Nearly a quarter of the population is Aborigine but you would never guess that from the otherwise excellent tourist information and interpretation boards.

There are lots of unfamiliar birds – two sorts of ibis pecking about in the parks like pigeons but four times as big and ten times as stately. Parrots squawk from the palm trees and at dusk huge bats soar gracefully through the trees.

On the second day, we walk along to the botanic gardens (disappointing but we’ve been spoilt on the way here – Singapore botanic gardens is pretty hard to beat) and East point reserve. There are warnings all along the coast path about crocodiles, which make us both jumpy. It’s also much too hot to be walking far.

We have a nice stop at the national museum and art gallery, which has an interesting exhibition of a collaboration between an aboriginal and a white Australian artist. A video of the aboriginal artist explains her inspiration in painting edible plants and animals – aboriginal people are losing / forgetting information gathered over millennia on what plants and animals could be eaten and how they should be processed. Some people were poisoning themselves by eating the wrong things.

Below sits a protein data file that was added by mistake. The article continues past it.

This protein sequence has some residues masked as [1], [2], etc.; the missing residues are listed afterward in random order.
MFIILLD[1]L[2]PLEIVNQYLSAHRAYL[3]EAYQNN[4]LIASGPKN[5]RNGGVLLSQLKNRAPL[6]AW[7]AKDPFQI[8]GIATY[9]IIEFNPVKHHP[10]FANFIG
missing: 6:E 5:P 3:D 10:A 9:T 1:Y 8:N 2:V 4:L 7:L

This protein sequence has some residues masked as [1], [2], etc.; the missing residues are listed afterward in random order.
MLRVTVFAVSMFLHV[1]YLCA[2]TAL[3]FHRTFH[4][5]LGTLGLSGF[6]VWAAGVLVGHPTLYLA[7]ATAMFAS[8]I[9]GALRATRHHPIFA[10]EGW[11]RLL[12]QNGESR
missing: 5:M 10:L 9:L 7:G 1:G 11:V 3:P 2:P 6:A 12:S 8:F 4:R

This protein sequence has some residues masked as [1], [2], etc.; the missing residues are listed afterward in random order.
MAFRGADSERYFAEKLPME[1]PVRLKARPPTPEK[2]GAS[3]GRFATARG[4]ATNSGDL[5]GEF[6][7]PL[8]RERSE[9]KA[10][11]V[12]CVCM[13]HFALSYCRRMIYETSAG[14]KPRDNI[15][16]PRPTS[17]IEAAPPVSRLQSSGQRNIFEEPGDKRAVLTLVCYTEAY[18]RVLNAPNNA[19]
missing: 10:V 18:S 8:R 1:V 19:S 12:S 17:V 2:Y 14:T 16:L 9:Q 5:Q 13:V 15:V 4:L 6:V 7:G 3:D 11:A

On the way back we watch hermit crabs making these tyre tracks in the san.

We finish up watching the sunset over the sea

Shaun has given in and abandoned the plan to drive across the outback from Darwin to the east coast of Australia. We fly to Cairns and when we arrive we find we’ve messed up the dates. Fortunately the car hire company, the hotel and the Great barrier reef companies are all able to fit us in a day early. Shaun has caught a feverish cold so we stay in after finding something to eat at a local hostelry that claims to be a traditional English pub but is actually like a Harvester restaurant

We take a day to do a snorkeling/glass bottom boat tour to the Great barrier reef. The big catamaran takes us to two spots in the outer reef less than a mile apart but quite different from each other both in terms of animal and coral species. It is a truly mind blowing experience swimming amongst the brightly coloured tropical fish darting in and out of the nooks and crannies in the alien landscape constructed from corals in every conceivable form. I stayed in the shallows for the most part but every now and then I’d stray to the edge looking over a cliff into the deep blue abyss. I do see how people get obsessed by this natural wonder. The young man who gives out the snorkeling gear is a marine biologist training to dive so he can spend his career working out how to save it. No pictures of the underwater magic because no waterproof camera but we had some dramatic skies on the ride back to Cairns.

And find a flock of pelicans on the beach near the harbour.

We spend Wednesday driving near to the coast around five hundred miles south to Mackay through sparsely populated and varied landscape of sugar cane and eucalyptus, always with cone shaped mountains nearby.